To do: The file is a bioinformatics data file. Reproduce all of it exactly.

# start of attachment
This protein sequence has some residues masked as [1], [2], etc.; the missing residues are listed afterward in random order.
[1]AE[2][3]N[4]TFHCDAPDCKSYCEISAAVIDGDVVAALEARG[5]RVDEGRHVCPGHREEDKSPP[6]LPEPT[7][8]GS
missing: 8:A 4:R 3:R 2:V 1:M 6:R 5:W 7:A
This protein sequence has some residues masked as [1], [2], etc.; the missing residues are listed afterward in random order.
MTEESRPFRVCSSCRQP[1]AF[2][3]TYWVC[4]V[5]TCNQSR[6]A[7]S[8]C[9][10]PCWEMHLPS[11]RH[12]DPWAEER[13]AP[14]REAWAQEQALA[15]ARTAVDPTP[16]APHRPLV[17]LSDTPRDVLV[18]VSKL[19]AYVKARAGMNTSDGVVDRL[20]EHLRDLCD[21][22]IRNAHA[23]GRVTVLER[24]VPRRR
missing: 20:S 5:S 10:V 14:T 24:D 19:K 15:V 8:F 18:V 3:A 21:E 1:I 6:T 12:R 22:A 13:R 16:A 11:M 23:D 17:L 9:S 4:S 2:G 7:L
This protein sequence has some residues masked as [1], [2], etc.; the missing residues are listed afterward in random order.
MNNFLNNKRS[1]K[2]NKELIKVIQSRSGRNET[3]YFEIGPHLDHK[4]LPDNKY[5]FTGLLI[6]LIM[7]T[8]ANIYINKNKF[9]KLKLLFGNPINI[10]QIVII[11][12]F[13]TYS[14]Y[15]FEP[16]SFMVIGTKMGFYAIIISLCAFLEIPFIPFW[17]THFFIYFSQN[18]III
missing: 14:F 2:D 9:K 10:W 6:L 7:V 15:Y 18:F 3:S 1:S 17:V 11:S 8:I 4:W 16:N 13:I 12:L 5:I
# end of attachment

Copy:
This protein sequence has some residues masked as [1], [2], etc.; the missing residues are listed afterward in random order.
[1]AE[2][3]N[4]TFHCDAPDCKSYCEISAAVIDGDVVAALEARG[5]RVDEGRHVCPGHREEDKSPP[6]LPEPT[7][8]GS
missing: 8:A 4:R 3:R 2:V 1:M 6:R 5:W 7:A
This protein sequence has some residues masked as [1], [2], etc.; the missing residues are listed afterward in random order.
MTEESRPFRVCSSCRQP[1]AF[2][3]TYWVC[4]V[5]TCNQSR[6]A[7]S[8]C[9][10]PCWEMHLPS[11]RH[12]DPWAEER[13]AP[14]REAWAQEQALA[15]ARTAVDPTP[16]APHRPLV[17]LSDTPRDVLV[18]VSKL[19]AYVKARAGMNTSDGVVDRL[20]EHLRDLCD[21][22]IRNAHA[23]GRVTVLER[24]VPRRR
missing: 20:S 5:S 10:V 14:T 24:D 19:K 15:V 8:F 18:V 3:A 21:E 1:I 6:T 12:R 22:A 13:R 16:A 11:M 23:D 17:L 9:S 4:S 2:G 7:L
This protein sequence has some residues masked as [1], [2], etc.; the missing residues are listed afterward in random order.
MNNFLNNKRS[1]K[2]NKELIKVIQSRSGRNET[3]YFEIGPHLDHK[4]LPDNKY[5]FTGLLI[6]LIM[7]T[8]ANIYINKNKF[9]KLKLLFGNPINI[10]QIVII[11][12]F[13]TYS[14]Y[15]FEP[16]SFMVIGTKMGFYAIIISLCAFLEIPFIPFW[17]THFFIYFSQN[18]III
missing: 14:F 2:D 9:K 10:W 6:L 7:V 15:Y 18:F 3:S 1:S 17:V 11:S 8:I 4:W 16:N 13:I 12:L 5:I